17. Schneider, Friedrich, 2005. "Shadow economies around the world: what do we really know?," European Journal of Political Economy, Elsevier, vol. 21(3), pages 598-642, September.
  18. Cremer, H. & Marchand, M. & Pestieau, P., 1990. "Evading, auditing and taxing : The equity-compliance tradeoff," Journal of Public Economics, Elsevier, vol. 43(1), pages 67-92, October.
  19. Friedrich Schneider & Dominik Enste, 2000. "Shadow Economies Around the World: Size, Causes, and Consequences," IMF Working Papers 00/26, International Monetary Fund.
  20. Dominik H. Enste & Friedrich Schneider, 2000. "Shadow Economies: Size, Causes, and Consequences," Journal of Economic Literature, American Economic Association, vol. 38(1), pages 77-114, March.
  21. Anna Maria Mayda (Georgetown University), 2005. "Who Is Against Immigration? A Cross-Country Investigation of Individual Attitudes towards Immigrants," Working Papers gueconwpa~05-05-10, Georgetown University, Department of Economics.
  22. Schneider, Friedrich G., 2007. "Shadow Economies and Corruption All Over the World: New Estimates for 145 Countries," Economics - The Open-Access, Open-Assessment E-Journal, Kiel Institute for the World Economy, vol. 1, pages 1-66.
  23. Gary S. Becker, 1968. "Crime and Punishment: An Economic Approach," Journal of Political Economy, University of Chicago Press, vol. 76, pages 169.
  24. James Andreoni & Brian Erard & Jonathan Feinstein, 1998. "Tax Compliance," Journal of Economic Literature, American Economic Association, vol. 36(2), pages 818-860, June.
  25. Frey, Bruno S, 1997. "A Constitution for Knaves Crowds Out Civic Virtues," Economic Journal, Royal Economic Society, vol. 107(443), pages 1043-53, July.
  26. Benno Torgler & Friedrich Schneider, 2007. "Shadow Economy, Tax Morale, Governance and Institutional Quality: A Panel Analysis," CESifo Working Paper Series 1923, CESifo Group Munich.
  27. Parkash Chander, 1998. "A Stronger Measure of Risk Aversion and a General Characterization of Optimal Income Tax Enforcement," Economics Working Paper Archive 399, The Johns Hopkins University,Department of Economics.
  28. Andreoni, James, 1989. "Giving with Impure Altruism: Applications to Charity and Ricardian Equivalence," Journal of Political Economy, University of Chicago Press, vol. 97(6), pages 1447-58, December.
  29. Macho-Stadler, Ines & Perez-Castrillo, J David, 1997. "Optimal Auditing with Heterogeneous Income," International Economic Review, Department of Economics, University of Pennsylvania and Osaka University Institute of Social and Economic Research Association, vol. 38(4), pages 951-68, November.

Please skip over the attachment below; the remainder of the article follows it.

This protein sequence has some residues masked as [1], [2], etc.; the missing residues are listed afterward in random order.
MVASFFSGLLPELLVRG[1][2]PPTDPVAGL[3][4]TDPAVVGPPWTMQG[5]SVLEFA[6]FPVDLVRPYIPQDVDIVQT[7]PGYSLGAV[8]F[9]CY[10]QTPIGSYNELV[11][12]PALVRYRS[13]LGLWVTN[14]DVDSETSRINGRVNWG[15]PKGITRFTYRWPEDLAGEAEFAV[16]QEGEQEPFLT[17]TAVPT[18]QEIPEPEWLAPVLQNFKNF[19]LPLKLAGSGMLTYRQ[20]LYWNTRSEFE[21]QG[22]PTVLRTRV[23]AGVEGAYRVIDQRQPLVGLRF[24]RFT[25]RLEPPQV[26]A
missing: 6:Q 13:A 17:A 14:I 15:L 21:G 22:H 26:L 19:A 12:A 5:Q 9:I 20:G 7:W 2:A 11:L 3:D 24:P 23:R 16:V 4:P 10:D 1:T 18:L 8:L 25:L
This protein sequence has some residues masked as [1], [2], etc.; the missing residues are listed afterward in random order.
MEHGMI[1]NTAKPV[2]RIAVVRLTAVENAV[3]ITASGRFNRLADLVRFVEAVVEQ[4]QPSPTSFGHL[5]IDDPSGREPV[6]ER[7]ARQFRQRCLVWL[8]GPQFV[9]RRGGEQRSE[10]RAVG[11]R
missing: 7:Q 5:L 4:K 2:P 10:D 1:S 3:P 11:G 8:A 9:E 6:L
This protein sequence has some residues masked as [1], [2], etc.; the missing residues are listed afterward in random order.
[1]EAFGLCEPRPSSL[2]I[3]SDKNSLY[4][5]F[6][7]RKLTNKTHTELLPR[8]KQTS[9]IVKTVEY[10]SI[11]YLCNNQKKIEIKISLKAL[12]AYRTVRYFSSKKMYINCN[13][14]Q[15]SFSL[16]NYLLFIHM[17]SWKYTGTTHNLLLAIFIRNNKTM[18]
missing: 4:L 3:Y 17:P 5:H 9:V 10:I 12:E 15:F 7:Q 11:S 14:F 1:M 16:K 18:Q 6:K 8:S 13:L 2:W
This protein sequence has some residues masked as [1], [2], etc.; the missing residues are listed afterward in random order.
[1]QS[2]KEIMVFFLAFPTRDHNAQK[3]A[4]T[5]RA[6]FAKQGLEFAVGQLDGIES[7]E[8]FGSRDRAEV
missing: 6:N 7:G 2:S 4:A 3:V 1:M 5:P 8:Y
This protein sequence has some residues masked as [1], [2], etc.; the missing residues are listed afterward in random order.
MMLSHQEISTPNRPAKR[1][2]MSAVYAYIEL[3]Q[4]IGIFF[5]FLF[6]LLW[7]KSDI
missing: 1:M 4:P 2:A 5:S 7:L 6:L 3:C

30. Alm, James & Jacobson, Sarah, 2007. "Using Laboratory Experimentsin Public Economics," National Tax Journal, National Tax Association, vol. 60(1), pages 129-52, March.
  31. Chander, Parkash & Wilde, Louis L, 1998. "A General Characterization of Optimal Income Tax Enforcement," Review of Economic Studies, Wiley Blackwell, vol. 65(1), pages 165-83, January.
  32. Benno Torgler, 2003. "The Importance of Faith: Tax Morale and Religiosity," CREMA Working Paper Series 2003-08, Center for Research in Economics, Management and the Arts (CREMA).
  33. Reinganum, Jennifer F. & Wilde, Louis L., 1985. "Income tax compliance in a principal-agent framework," Journal of Public Economics, Elsevier, vol. 26(1), pages 1-18, February.
  34. Gordon, James P. P., 1989. "Individual morality and reputation costs as deterrents to tax evasion," European Economic Review, Elsevier, vol. 33(4), pages 797-805, April.
  35. Crumpler, Heidi & Grossman, Philip J., 2008. "An experimental test of warm glow giving," Journal of Public Economics, Elsevier, vol. 92(5-6), pages 1011-1021, June.
Full references (including those not matched with items on IDEAS)

This item is featured on the following reading lists or Wikipedia pages:

  1. Economic Logic blog

When requesting a correction, please mention this item's handle: RePEc:bla:econom:v:79:y:2012:i:315:p:516-533. See general information about how to correct material in RePEc.

For technical questions regarding this item, or to correct its authors, title, abstract, bibliographic or download information, contact: (Wiley-Blackwell Digital Licensing)

or (Christopher F. Baum)

If you have authored this item and are not yet registered with RePEc, we encourage you to do it here. This allows to link your profile to this item. It also allows you to accept potential citations to this item that we are uncertain about.

If references are entirely missing, you can add them using this form.

If the full references list an item that is present in RePEc, but the system did not link to it, you can help with this form.

If you know of missing items citing this one, you can help us creating those links by adding the relevant references in the same way as above, for each refering item. If you are a registered author of this item, you may also want to check the "citations" tab in your profile, as there may be some citations waiting for confirmation.

Please note that corrections may take a couple of weeks to filter through the various RePEc services.

This information is provided to you by IDEAS at the Research Division of the Federal Reserve Bank of St. Louis using RePEc data.